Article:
Police held the line or made advances against major crimes in 2007 and Merced is a safer city now, Merced Police Chief Russ Thomas said Monday.
Murders and robberies dipped slightly last year in Merced compared with 2006 totals while small increases were posted in 2007 for rape, aggravated assault, burglary, theft and stolen cars, an annual report prepared by Thomas shows.
Local crime statistics for 2007 are sent to the state Department of Justice (DOJ) and the FBI for nine major categories. Merced data mirrors national figures, which show violent crimes dropped 1.8 percent in the first six months of last year in the United States.
Thomas said local figures reflect a small downward decline in crime. He said Merced is safer because there is a "much more physical presence" by officers around town, coupled with phenomenal arrest rates by detectives and patrol officers.
"I think these are very good numbers," Thomas said. "It's remarkable we have been able to keep the crime rate where it's at. This department has done a remarkable job and is getting better all the time."
In 2007, there were seven murders in Merced compared to nine in 2006; 152 robberies contrasted with 165 the year before and 28 rapes, compared with 23 in 2006. Burglaries rose from 819 in 2006 to 833 last year and thefts increased by five last year, to 2,619.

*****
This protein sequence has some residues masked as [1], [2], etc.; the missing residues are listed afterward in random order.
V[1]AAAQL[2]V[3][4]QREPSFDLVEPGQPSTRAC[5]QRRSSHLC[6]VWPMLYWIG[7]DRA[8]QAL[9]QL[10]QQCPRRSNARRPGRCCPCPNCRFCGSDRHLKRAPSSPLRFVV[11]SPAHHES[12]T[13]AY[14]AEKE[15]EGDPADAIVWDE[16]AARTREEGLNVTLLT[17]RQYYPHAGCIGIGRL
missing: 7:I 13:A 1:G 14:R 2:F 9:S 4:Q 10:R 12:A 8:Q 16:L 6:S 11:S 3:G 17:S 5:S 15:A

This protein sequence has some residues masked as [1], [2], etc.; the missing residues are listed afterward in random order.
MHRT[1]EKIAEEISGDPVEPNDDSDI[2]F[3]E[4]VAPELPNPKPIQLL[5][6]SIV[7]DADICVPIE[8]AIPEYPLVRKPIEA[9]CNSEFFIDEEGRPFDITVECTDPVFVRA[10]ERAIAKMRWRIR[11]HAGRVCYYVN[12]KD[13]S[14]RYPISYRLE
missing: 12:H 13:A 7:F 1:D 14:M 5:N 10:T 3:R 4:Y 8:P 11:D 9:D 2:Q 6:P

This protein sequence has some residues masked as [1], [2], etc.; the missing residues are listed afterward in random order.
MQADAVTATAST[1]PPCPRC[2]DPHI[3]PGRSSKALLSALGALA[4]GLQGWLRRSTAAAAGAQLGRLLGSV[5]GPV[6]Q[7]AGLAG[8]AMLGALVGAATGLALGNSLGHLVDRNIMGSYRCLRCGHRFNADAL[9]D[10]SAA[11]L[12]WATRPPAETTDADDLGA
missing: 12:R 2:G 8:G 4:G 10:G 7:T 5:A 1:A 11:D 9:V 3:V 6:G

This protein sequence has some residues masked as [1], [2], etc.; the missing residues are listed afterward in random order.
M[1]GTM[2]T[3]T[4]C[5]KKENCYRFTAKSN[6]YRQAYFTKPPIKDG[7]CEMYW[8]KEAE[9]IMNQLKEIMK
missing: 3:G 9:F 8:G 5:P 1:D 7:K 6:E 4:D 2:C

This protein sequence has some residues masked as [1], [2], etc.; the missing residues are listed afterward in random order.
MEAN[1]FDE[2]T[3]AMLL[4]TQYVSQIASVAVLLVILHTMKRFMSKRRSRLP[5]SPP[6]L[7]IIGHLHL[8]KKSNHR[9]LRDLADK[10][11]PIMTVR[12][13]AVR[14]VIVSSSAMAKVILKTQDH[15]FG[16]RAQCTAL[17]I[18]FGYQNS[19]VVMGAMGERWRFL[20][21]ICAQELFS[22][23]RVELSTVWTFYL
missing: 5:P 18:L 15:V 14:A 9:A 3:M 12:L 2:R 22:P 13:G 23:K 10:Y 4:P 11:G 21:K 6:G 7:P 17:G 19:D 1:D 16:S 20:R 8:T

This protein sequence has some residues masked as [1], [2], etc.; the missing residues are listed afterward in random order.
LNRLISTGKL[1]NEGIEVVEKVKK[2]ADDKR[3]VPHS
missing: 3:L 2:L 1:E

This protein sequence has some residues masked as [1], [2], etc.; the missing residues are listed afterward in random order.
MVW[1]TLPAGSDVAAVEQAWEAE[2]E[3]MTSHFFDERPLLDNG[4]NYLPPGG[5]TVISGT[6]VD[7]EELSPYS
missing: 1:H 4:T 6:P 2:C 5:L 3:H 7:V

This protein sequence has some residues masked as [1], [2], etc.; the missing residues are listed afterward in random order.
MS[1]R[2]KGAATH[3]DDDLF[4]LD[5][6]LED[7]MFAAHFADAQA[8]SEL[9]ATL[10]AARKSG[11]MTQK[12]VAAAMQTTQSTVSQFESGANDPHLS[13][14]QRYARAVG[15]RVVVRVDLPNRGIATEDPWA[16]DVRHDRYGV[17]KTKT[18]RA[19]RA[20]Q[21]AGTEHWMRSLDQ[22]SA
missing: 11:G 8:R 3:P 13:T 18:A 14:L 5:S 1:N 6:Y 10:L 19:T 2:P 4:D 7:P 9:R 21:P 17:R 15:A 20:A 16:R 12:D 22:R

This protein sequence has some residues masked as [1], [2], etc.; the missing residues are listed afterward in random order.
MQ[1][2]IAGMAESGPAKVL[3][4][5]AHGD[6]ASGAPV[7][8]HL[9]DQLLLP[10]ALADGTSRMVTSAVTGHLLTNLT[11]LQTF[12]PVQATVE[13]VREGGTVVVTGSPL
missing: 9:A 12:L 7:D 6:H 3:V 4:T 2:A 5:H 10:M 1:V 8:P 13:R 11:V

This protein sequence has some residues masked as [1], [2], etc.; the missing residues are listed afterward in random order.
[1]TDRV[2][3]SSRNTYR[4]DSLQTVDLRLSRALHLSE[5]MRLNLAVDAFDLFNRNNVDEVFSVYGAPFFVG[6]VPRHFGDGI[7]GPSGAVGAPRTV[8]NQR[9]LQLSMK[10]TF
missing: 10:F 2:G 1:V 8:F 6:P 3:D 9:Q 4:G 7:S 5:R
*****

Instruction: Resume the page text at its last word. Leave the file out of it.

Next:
Major crimes overall declined citywide from 5,418 in 2006 to 5,393 in 2007 a 0.46 percent drop, Lance Eber, management analyst, reported. Merced's population grew 8 percent last year to about 79,000 residents.
Thomas said he has always heard people say South Merced has the biggest crime incidence of any part in town but that's not borne out by statistics. Crime declined 1.1 percent in South Merced last year and that area only accounted for 19.84 percent of the major crimes in 2007. Major crimes dropped 3.1 percent last year in North Merced but rose 2.9 percent in central Merced.
Merced City Council member Jim Sanders, president of the Merced Community Action Network, which runs Neighborhood Watch programs in the city, said the police department deserves kudos for keeping crimes under control. He said it's a good thing there were no big spikes in major crimes last year.
Sanders said residents are seeing the effects of passage of Measure C, the sales tax initiative that funds more police officers on the street. There also has been a "huge growth" in the number of Neighborhood Watch groups fighting crime in their neighborhoods, he added.
The "huge" word came up again. Thomas said the police department has been in a "huge training curve" lately with 67 percent of the patrol staff having less than two years' experience and nine of 11 supervisors having just one year supervisory experience.
With new officers gaining experience this year, crime trends should dip considerably in the next year or so with heightened policing, the chief predicted.
Thirteen field training officers, veterans on the force, now are mentoring new patrolmen, which takes away from the ability of these seasoned officers to use all their talents in fighting crime. With the last 11 new officers now in field training and soon to be on their own, Thomas expects to see significant downward trends in major crime on future DOJ and FBI reports.
Lt. Bimley West of the department's Investigations Division said at least 80 percent of all crime categories were resolved by arrests by detectives and patrol officers. Investigators and officers on the beat are collaborating on cases and this is being reflected by increased arrests.